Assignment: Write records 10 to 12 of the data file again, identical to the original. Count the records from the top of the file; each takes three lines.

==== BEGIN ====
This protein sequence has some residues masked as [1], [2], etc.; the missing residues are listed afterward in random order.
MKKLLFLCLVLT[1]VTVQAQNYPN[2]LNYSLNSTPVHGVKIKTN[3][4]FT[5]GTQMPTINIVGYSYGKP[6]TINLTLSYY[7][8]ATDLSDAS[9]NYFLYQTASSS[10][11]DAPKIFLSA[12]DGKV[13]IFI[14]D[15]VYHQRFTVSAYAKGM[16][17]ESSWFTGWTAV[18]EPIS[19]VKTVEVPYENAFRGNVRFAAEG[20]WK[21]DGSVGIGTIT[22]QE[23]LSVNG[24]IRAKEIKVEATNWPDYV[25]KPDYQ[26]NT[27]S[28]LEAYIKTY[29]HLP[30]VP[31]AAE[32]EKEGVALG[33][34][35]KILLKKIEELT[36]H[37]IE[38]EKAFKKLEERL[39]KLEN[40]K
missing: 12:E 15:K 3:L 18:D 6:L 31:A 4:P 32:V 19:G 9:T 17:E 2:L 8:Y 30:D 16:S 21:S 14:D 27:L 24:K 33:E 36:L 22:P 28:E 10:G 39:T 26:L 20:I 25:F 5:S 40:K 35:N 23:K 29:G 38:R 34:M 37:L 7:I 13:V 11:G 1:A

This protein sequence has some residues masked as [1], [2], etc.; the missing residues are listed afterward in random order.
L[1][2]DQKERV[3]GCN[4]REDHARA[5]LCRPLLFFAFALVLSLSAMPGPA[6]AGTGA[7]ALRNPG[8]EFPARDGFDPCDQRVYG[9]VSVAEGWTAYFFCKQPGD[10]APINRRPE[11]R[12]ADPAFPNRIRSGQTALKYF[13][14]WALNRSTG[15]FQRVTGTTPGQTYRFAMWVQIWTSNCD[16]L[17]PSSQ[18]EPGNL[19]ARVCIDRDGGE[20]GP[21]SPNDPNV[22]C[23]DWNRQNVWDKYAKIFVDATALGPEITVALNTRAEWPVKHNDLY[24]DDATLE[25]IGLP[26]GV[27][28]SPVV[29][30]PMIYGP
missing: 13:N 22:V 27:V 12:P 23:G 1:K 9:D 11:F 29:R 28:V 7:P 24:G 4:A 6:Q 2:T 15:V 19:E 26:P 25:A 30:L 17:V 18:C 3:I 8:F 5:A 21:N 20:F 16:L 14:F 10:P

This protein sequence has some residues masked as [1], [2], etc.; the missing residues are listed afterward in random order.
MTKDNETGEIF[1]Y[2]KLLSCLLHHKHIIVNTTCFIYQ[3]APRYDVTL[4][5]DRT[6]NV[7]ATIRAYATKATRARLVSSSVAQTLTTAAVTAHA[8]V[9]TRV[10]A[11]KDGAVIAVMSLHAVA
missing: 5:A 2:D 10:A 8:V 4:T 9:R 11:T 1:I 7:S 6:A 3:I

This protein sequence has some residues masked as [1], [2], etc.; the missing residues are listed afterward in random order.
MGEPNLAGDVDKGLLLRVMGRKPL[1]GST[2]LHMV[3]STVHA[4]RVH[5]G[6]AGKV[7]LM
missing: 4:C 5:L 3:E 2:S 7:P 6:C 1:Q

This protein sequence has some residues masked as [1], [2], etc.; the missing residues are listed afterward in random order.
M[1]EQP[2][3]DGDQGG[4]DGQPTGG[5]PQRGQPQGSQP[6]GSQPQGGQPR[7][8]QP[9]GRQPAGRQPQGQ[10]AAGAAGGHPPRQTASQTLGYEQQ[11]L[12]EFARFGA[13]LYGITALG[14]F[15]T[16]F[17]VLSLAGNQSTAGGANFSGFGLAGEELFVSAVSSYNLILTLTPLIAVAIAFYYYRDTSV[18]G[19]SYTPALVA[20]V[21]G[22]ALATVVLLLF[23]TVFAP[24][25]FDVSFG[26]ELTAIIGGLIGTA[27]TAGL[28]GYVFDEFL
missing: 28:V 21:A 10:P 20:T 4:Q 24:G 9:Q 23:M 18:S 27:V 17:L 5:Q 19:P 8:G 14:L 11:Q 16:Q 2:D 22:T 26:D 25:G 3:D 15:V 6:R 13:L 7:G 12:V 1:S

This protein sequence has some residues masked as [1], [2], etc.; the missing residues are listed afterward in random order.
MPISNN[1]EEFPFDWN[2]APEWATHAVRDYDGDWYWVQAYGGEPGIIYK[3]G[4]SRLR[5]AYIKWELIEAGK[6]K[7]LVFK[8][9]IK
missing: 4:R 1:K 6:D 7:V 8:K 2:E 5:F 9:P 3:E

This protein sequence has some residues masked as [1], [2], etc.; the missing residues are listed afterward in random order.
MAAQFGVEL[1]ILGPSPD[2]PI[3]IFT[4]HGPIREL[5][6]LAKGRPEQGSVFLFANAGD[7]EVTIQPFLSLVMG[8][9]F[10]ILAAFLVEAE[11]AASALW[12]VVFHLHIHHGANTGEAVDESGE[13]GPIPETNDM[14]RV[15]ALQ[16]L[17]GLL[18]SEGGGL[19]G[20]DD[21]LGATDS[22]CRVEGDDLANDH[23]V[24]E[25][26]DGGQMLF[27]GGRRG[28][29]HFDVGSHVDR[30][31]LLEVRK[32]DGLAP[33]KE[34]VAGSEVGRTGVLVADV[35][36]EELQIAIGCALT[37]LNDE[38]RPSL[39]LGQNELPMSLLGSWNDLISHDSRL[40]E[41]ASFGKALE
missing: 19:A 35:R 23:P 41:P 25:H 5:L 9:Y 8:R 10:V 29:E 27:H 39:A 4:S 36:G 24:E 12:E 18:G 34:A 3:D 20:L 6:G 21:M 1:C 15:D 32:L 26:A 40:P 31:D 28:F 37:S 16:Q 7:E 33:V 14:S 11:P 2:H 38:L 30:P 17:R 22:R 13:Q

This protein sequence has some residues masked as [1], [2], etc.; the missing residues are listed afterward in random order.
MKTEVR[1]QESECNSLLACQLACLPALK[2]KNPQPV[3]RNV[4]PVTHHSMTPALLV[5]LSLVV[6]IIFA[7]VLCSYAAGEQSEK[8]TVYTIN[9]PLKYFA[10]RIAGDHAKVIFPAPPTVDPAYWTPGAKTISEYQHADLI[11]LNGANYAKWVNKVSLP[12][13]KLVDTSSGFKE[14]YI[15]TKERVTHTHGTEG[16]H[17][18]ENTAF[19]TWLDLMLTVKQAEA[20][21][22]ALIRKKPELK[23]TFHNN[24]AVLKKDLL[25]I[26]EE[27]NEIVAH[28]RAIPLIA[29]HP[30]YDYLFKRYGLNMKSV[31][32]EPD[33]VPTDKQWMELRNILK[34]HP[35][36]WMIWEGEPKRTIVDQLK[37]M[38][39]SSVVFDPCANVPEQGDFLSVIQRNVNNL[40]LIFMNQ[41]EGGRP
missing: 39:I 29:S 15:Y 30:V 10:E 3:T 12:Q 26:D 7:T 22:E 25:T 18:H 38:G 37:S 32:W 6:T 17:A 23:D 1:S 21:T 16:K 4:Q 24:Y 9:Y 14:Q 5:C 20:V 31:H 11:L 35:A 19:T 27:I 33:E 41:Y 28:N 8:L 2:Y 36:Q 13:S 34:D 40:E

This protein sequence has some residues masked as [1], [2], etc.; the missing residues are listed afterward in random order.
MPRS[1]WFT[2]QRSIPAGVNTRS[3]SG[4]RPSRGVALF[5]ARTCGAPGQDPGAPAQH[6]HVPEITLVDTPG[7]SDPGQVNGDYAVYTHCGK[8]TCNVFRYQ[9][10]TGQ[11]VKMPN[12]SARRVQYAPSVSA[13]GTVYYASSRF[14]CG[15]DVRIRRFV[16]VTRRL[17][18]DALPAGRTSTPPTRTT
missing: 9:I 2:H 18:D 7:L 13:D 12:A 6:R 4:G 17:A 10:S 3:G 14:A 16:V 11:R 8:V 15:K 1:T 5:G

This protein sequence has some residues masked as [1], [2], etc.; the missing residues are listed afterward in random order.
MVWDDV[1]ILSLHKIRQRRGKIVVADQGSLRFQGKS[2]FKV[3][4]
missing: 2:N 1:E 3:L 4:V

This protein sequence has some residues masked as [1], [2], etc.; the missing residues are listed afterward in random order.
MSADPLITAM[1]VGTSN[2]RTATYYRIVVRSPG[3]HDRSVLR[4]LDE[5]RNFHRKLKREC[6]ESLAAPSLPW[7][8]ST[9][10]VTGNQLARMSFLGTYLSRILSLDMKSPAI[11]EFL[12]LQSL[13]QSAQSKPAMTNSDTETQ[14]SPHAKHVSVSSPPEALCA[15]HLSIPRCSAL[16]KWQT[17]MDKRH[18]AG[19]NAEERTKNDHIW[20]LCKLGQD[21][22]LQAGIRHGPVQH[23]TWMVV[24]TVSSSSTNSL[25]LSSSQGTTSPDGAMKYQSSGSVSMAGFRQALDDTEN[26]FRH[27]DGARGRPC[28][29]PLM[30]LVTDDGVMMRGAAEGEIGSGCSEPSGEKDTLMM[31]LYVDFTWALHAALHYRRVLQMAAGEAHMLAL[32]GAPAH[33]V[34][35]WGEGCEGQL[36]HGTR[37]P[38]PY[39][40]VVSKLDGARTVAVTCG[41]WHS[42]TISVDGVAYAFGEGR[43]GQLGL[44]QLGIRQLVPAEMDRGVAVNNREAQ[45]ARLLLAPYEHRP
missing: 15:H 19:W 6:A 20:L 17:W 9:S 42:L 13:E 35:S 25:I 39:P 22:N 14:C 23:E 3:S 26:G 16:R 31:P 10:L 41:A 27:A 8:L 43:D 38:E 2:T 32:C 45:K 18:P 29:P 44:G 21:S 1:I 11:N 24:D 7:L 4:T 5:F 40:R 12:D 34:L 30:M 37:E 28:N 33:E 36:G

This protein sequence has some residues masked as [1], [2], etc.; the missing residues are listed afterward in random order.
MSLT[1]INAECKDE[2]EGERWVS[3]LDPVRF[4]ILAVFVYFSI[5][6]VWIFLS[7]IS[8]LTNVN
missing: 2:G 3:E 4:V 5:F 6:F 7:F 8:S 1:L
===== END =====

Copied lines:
This protein sequence has some residues masked as [1], [2], etc.; the missing residues are listed afterward in random order.
MVWDDV[1]ILSLHKIRQRRGKIVVADQGSLRFQGKS[2]FKV[3][4]
missing: 2:N 1:E 3:L 4:V

This protein sequence has some residues masked as [1], [2], etc.; the missing residues are listed afterward in random order.
MSADPLITAM[1]VGTSN[2]RTATYYRIVVRSPG[3]HDRSVLR[4]LDE[5]RNFHRKLKREC[6]ESLAAPSLPW[7][8]ST[9][10]VTGNQLARMSFLGTYLSRILSLDMKSPAI[11]EFL[12]LQSL[13]QSAQSKPAMTNSDTETQ[14]SPHAKHVSVSSPPEALCA[15]HLSIPRCSAL[16]KWQT[17]MDKRH[18]AG[19]NAEERTKNDHIW[20]LCKLGQD[21][22]LQAGIRHGPVQH[23]TWMVV[24]TVSSSSTNSL[25]LSSSQGTTSPDGAMKYQSSGSVSMAGFRQALDDTEN[26]FRH[27]DGARGRPC[28][29]PLM[30]LVTDDGVMMRGAAEGEIGSGCSEPSGEKDTLMM[31]LYVDFTWALHAALHYRRVLQMAAGEAHMLAL[32]GAPAH[33]V[34][35]WGEGCEGQL[36]HGTR[37]P[38]PY[39][40]VVSKLDGARTVAVTCG[41]WHS[42]TISVDGVAYAFGEGR[43]GQLGL[44]QLGIRQLVPAEMDRGVAVNNREAQ[45]ARLLLAPYEHRP
missing: 15:H 19:W 6:A 20:L 17:W 9:S 42:L 13:E 35:S 25:I 39:P 22:N 14:C 23:E 3:S 26:G 16:R 31:P 10:L 41:A 27:A 8:L 43:D 38:E 2:T 32:C 45:K 18:P 29:P 44:G 21:S 1:I 11:N 24:D 7:L 4:T 5:F 40:R 12:D 34:L 30:M 37:E 28:N 33:E 36:G

This protein sequence has some residues masked as [1], [2], etc.; the missing residues are listed afterward in random order.
MSLT[1]INAECKDE[2]EGERWVS[3]LDPVRF[4]ILAVFVYFSI[5][6]VWIFLS[7]IS[8]LTNVN
missing: 2:G 3:E 4:V 5:F 6:F 7:F 8:S 1:L